Reading stories like this absolutely astound me. The trash on the books of the German banks is worth exactly as much as it has ever been worth -- i.e., not much. All that can be really said about it is that the fact that the trash has to someday be written down to its real value will be seriously annoying to whoever owns the trash at the time -- which likely is *not* going to be the German banks, but is almost 99.9% certain to be the European Central Bank (ECB).
Yes, this means the ECB will show paper losses on their equivalent of the Federal Reserve's "cash for trash" thingy. So what? The money lost never existed in the first place, until printed by the ECB in order to exchange for trash. Easy come, easy go.
For those cretins who claim, "but printing all this money will create inflation!" -- err, no. The money "exists" on the books today (in the form of the artificial values of the trash on the banks' books). You aren't "printing" money by exchanging cash for trash, you're simply changing money from one form into another, since you're silently un-printing the newly printed money when you write down the trash. The end result has no (zero) effect upon inflation, because there isn't a single Euro on bank balance sheets that wasn't already there even if just fictionally as artificially high values on trash.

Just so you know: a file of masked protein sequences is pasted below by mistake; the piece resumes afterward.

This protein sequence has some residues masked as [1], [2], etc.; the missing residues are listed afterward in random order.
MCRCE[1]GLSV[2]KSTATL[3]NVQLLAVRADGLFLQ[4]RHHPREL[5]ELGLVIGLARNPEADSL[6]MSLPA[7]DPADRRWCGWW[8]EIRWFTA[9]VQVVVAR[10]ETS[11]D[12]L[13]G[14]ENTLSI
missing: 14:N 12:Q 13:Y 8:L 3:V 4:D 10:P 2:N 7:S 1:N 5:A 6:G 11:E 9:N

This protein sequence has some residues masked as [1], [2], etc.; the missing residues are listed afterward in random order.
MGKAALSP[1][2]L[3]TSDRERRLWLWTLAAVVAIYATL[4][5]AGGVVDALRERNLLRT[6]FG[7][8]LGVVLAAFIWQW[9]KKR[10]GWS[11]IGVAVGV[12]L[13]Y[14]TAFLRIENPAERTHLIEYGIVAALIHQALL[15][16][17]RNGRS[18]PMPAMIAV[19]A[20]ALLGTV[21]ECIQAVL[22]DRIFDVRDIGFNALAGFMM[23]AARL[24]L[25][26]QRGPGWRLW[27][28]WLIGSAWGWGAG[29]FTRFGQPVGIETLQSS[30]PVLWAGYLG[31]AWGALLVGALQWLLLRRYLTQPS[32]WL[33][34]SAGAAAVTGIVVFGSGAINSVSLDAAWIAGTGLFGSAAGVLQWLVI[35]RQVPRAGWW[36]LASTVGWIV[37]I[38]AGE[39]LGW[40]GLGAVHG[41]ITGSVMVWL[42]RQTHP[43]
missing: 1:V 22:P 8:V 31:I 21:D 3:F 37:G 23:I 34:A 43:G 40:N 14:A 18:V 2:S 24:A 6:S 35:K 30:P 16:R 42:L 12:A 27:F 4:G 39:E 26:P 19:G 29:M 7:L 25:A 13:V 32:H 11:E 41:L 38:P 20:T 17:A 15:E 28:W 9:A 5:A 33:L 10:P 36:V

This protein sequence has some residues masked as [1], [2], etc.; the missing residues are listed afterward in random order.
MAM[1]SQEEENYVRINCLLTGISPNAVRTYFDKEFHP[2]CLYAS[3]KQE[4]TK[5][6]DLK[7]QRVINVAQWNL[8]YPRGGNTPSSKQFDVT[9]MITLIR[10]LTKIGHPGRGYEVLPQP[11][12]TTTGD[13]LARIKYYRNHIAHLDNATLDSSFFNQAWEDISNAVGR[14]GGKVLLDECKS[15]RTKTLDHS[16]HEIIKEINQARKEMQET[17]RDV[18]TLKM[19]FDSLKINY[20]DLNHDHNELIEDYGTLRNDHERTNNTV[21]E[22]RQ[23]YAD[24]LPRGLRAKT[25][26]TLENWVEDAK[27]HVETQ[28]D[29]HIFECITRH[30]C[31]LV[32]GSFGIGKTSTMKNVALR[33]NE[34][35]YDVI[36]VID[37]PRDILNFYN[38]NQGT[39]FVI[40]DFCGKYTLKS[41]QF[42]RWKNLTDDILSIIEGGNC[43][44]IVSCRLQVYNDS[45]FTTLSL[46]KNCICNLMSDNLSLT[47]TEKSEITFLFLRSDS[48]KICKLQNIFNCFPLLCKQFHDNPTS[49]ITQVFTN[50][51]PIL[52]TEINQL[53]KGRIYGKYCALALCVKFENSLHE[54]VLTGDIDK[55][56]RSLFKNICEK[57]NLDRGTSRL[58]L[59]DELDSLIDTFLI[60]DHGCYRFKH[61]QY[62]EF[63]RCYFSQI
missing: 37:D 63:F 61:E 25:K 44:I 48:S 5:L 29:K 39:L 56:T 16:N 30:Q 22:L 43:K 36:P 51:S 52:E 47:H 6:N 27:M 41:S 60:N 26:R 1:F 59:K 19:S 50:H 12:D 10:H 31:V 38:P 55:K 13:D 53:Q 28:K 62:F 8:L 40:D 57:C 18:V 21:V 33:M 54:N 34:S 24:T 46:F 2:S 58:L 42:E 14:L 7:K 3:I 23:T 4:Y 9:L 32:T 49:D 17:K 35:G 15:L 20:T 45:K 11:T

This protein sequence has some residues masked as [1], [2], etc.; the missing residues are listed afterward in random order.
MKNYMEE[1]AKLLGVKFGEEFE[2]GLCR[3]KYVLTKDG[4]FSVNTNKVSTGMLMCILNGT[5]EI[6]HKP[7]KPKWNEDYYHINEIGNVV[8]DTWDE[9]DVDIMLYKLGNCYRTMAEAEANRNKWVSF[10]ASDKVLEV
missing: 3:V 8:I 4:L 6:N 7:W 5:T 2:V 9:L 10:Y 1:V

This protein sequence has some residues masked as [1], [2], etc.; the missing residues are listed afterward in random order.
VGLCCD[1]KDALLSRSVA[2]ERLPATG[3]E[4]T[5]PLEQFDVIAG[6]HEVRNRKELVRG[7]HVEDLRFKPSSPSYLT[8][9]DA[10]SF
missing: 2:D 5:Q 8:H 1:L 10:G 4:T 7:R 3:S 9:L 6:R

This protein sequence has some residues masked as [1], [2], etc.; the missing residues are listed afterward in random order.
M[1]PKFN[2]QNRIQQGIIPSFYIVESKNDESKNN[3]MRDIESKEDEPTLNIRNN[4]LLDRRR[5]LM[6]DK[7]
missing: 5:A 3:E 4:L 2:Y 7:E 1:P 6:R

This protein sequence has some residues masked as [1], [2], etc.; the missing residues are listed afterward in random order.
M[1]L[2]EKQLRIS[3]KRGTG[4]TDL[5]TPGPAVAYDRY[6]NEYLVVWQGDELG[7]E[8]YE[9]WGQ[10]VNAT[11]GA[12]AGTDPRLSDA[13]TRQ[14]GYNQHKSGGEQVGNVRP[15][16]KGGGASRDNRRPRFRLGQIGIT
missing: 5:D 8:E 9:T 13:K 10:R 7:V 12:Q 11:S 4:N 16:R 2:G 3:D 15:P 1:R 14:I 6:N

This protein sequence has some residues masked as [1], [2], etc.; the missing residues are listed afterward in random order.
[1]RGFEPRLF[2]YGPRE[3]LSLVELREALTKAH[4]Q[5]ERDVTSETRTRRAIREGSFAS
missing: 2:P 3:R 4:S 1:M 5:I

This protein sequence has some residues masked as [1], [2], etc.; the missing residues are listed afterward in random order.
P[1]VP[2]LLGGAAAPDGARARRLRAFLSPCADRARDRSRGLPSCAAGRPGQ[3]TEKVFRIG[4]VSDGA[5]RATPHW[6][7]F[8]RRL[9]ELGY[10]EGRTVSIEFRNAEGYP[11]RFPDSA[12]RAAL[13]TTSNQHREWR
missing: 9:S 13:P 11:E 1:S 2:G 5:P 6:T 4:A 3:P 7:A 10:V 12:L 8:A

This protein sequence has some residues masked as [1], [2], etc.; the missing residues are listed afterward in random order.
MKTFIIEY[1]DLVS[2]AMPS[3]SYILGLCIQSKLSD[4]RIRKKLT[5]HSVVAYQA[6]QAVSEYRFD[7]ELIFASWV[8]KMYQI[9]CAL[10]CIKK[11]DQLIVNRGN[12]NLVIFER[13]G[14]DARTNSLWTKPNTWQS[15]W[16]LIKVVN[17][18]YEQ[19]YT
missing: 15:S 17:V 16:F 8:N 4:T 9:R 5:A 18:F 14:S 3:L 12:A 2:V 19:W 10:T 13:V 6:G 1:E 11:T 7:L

Indeed, the only thing that trash-for-cash does is prevent *DEFLATION*, since banks writing down the trash is the same thing as un-printing money insofar as effect upon their balance sheets is concerned. Printing money to make up for the un-printed money is just status quo. So why do we continue to get stories like this from the likes of the Financial Times, and from conservative finance writers in general? It's as if the invention of the printing press in 1450 completely escaped their notice, nevermind the invention of computers by Alan Turing and John Von Neumann, which made printing money even easier because it doesn't even require paper anymore!
-- Badtux the Baffled-by-stupidity Penguin